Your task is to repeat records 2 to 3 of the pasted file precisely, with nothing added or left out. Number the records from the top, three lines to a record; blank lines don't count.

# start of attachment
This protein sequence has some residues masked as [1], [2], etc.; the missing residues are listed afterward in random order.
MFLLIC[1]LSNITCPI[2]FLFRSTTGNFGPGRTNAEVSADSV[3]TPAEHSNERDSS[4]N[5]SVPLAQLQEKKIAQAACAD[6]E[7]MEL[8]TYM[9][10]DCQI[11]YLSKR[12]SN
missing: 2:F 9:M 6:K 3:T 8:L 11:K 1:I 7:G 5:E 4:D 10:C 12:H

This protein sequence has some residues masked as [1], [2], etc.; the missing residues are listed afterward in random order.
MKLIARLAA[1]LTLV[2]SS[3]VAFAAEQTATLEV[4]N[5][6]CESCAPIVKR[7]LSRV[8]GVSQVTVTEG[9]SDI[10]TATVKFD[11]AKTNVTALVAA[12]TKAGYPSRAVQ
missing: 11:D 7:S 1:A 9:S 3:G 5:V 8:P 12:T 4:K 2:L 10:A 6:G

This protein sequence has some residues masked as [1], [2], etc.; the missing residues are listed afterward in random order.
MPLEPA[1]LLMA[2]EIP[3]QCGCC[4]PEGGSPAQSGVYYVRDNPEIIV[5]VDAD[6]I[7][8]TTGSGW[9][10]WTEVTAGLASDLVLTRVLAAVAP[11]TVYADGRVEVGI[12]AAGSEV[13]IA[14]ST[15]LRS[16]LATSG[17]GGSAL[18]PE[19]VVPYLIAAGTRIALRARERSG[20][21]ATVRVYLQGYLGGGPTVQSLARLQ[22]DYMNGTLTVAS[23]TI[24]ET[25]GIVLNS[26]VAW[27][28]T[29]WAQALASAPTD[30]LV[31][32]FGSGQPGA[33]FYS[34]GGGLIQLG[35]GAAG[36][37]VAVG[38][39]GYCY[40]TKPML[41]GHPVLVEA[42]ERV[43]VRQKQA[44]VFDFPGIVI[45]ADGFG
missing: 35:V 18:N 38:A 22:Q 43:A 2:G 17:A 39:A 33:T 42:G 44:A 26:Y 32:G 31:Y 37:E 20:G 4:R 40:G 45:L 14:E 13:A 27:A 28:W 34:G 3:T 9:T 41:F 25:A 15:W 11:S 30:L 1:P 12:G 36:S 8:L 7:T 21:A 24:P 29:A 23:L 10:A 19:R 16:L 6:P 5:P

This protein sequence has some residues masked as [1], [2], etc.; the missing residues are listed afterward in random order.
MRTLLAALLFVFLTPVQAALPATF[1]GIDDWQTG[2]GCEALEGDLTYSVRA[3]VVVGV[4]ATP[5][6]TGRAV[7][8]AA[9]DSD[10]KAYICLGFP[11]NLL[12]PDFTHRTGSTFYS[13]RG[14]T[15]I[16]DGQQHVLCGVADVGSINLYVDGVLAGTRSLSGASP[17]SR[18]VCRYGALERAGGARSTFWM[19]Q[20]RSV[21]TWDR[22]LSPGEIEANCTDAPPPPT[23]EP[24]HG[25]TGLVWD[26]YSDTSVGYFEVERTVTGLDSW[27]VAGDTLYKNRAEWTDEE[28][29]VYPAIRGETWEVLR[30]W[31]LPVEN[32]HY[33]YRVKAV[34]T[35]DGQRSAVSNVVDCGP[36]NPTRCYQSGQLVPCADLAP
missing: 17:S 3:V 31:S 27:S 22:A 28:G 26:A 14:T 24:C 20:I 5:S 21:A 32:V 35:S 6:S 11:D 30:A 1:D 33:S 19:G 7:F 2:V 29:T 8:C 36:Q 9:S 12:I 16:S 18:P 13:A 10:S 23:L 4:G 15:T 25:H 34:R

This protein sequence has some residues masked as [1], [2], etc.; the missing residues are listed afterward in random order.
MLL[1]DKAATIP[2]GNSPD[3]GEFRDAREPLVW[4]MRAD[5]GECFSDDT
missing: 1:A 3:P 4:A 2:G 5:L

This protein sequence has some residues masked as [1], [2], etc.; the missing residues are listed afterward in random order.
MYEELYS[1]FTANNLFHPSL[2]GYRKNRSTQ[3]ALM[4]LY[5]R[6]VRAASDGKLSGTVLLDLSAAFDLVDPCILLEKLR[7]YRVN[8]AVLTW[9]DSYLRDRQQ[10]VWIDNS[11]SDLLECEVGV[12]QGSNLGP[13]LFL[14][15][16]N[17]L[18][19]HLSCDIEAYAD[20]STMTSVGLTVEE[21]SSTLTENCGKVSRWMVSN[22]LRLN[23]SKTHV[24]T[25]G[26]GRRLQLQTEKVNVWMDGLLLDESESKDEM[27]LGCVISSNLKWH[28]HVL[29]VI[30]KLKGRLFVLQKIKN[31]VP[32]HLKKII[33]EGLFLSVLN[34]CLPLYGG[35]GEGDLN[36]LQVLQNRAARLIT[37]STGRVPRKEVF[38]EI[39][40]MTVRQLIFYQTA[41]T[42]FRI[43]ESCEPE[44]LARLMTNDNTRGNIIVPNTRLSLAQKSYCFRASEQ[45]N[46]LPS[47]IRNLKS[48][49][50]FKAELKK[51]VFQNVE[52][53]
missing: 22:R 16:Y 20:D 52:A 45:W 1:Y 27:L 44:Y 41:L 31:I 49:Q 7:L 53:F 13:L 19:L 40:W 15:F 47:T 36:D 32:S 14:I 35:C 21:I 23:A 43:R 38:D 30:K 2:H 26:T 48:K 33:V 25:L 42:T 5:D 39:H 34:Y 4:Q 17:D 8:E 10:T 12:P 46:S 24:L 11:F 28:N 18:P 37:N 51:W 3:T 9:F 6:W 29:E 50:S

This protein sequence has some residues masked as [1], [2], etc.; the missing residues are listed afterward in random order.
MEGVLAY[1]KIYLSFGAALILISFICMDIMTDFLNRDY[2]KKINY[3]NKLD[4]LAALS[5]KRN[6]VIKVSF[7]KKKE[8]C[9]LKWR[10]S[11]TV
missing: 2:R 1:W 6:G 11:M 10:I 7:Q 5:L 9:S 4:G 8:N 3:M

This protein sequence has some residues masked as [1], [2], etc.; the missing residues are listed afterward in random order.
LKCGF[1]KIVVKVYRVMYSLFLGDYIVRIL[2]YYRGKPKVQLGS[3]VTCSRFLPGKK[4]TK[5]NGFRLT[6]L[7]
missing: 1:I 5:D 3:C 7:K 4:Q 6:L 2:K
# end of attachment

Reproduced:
This protein sequence has some residues masked as [1], [2], etc.; the missing residues are listed afterward in random order.
MKLIARLAA[1]LTLV[2]SS[3]VAFAAEQTATLEV[4]N[5][6]CESCAPIVKR[7]LSRV[8]GVSQVTVTEG[9]SDI[10]TATVKFD[11]AKTNVTALVAA[12]TKAGYPSRAVQ
missing: 11:D 7:S 1:A 9:S 3:G 5:V 8:P 12:T 4:K 2:L 10:A 6:G

This protein sequence has some residues masked as [1], [2], etc.; the missing residues are listed afterward in random order.
MPLEPA[1]LLMA[2]EIP[3]QCGCC[4]PEGGSPAQSGVYYVRDNPEIIV[5]VDAD[6]I[7][8]TTGSGW[9][10]WTEVTAGLASDLVLTRVLAAVAP[11]TVYADGRVEVGI[12]AAGSEV[13]IA[14]ST[15]LRS[16]LATSG[17]GGSAL[18]PE[19]VVPYLIAAGTRIALRARERSG[20][21]ATVRVYLQGYLGGGPTVQSLARLQ[22]DYMNGTLTVAS[23]TI[24]ET[25]GIVLNS[26]VAW[27][28]T[29]WAQALASAPTD[30]LV[31][32]FGSGQPGA[33]FYS[34]GGGLIQLG[35]GAAG[36][37]VAVG[38][39]GYCY[40]TKPML[41]GHPVLVEA[42]ERV[43]VRQKQA[44]VFDFPGIVI[45]ADGFG
missing: 35:V 18:N 38:A 22:Q 43:A 2:G 17:A 39:A 33:T 42:G 44:A 26:Y 32:G 31:Y 37:E 20:G 4:R 40:G 45:L 14:E 13:A 27:A 28:W 34:G 3:T 9:T 41:F 25:A 15:W 11:S 30:L 1:P 12:G 36:S 8:L 7:T 21:A 24:P 29:A 23:L 10:A 19:R 16:L 6:P 5:P